On October 19, 2021, after an over ten-year delay, Ontario not-for-profit business owners will finally see the Ontario Not-for-Profit Corporations Act (ONCA) proclaimed into force.
What is ONCA intended to do?
ONCA is intended to replace the existing Ontario Corporations Act (OCA) (which currently governs over 50,000 Ontario not-for-profit corporations) to modernize how Ontario not-for-profit corporations are created, operated, governed, and dissolved by:
- Simplifying the incorporation process;
- Making a new distinction between public benefit corporations and other not-for-profit corporations;
- Permitting by-laws to provide for other means of voting such as by mail, telephone, and electronic means, in addition to or in place of voting by proxies;
- Permitting members to appoint proxy holders, but only if the letters patent/articles of incorporation or by-laws permit it;
- Clarifying that not-for-profit corporations are permitted to engage in commercial activities that support their not-for-profit purposes but may be subject to restrictions imposed by other legislation (i.e. the Income Tax Act);
- Implementing a simpler process for reviewing financial records, called a “review engagement”, which, in some circumstances, can take the place of an audit. In other circumstances, neither an audit nor a review engagement may be required;
- Requiring corporations with two or more classes or groups of members to set out each class/group in their letters patent or articles of incorporation and to set out the conditions of membership in their by-laws;
- Providing clearer rules for governing a corporation and increasing accountability, such as providing for a statutory duty of care for directors to act honestly and in good faith with a view to the best interests of the corporation and to exercise reasonable care, diligence and skill;
- Setting out a due diligence and good faith resilience defence for directors, meaning that directors will not be liable in certain circumstances if they can prove that they acted with the care, diligence and skill a reasonably careful person would have used in similar circumstances;
- Listing specific requirements for directors and officers to report conflicts of interests;
- Stating that corporations are relieved, in some circumstances, from including a member’s proposal in meeting notices;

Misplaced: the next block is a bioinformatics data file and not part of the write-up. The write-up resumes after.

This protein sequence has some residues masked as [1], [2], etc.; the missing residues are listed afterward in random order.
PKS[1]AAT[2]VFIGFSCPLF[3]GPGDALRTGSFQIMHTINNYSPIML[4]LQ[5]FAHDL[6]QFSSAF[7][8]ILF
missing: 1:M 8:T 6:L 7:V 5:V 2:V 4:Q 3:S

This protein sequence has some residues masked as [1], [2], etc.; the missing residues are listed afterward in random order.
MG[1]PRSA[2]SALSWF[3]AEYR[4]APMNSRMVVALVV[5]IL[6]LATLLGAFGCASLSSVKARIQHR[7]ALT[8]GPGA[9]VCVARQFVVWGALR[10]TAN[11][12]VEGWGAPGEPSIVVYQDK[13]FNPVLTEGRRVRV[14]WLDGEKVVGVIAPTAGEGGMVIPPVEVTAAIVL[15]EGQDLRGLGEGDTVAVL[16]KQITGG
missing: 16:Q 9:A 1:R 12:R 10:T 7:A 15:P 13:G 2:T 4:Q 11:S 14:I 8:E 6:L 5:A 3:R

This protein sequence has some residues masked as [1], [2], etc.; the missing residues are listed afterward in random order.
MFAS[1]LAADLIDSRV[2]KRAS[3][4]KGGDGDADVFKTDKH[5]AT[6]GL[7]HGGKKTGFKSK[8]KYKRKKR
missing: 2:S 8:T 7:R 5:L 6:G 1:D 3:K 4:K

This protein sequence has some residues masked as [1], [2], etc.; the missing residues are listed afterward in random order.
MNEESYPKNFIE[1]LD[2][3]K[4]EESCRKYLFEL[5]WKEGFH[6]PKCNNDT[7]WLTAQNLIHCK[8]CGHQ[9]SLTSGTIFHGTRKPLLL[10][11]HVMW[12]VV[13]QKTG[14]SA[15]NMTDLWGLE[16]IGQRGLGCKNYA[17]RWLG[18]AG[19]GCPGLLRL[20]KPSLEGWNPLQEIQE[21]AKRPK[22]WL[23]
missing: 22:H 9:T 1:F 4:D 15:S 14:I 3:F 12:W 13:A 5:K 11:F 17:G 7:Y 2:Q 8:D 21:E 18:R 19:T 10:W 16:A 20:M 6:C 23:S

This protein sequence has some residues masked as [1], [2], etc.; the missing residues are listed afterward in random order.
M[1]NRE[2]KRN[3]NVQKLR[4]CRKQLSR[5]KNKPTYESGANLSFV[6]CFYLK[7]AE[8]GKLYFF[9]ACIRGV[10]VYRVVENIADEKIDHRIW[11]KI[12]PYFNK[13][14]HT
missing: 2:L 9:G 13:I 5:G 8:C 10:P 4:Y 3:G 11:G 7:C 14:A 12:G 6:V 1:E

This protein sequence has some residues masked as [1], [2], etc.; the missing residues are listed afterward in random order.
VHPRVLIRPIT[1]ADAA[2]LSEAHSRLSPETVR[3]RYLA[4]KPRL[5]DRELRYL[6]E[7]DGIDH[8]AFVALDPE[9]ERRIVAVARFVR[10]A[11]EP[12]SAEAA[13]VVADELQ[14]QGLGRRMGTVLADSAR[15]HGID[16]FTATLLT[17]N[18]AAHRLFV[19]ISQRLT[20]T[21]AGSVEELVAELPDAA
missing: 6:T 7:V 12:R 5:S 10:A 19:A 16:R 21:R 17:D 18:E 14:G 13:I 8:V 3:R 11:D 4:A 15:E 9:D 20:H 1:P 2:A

- Providing members with actions they can take if they believe that directors are not acting in the best interests of the corporation;
- Providing members with greater access to financial records; and, among other things,
- Streamlining incorporation as a “charitable corporation”, which no longer requires approval from the Office of the Public Guardian and Trustee. All applications for articles of incorporation will be submitted directly to ServiceOntario.
Will ONCA apply to my corporation?
ONCA will apply to all not-for-profits currently incorporated under the OCA and to all not-for-profit corporations looking to incorporate provincially in Ontario after the date ONCA comes into force. ONCA will not apply to corporations incorporated federally under the Canada Not-for-Profit Corporations Act (CNCA).
What changes do I need to make when ONCA comes into force?
Before or once ONCA comes into force, not-for-profits incorporated under the OCA or not-for-profit organizations looking to incorporate in the future, should consider whether they would like to incorporate under (or move to, if already incorporated) ONCA or the CNCA. Not-for-profits incorporated under the OCA will have three years form the date ONCA comes into force to ensure that their governing documents (letters patent/articles of incorporation and by-laws) and their membership structures comply with the new rules and reflect the corporation’s current practices.
For more information on ONCA and the upcoming changes and requirements that may impact your not-for-profit corporation or organization, visit Ontario’s “Guide to the Not-for-Profit Corporations Act” and the Community Legal Education Ontario website.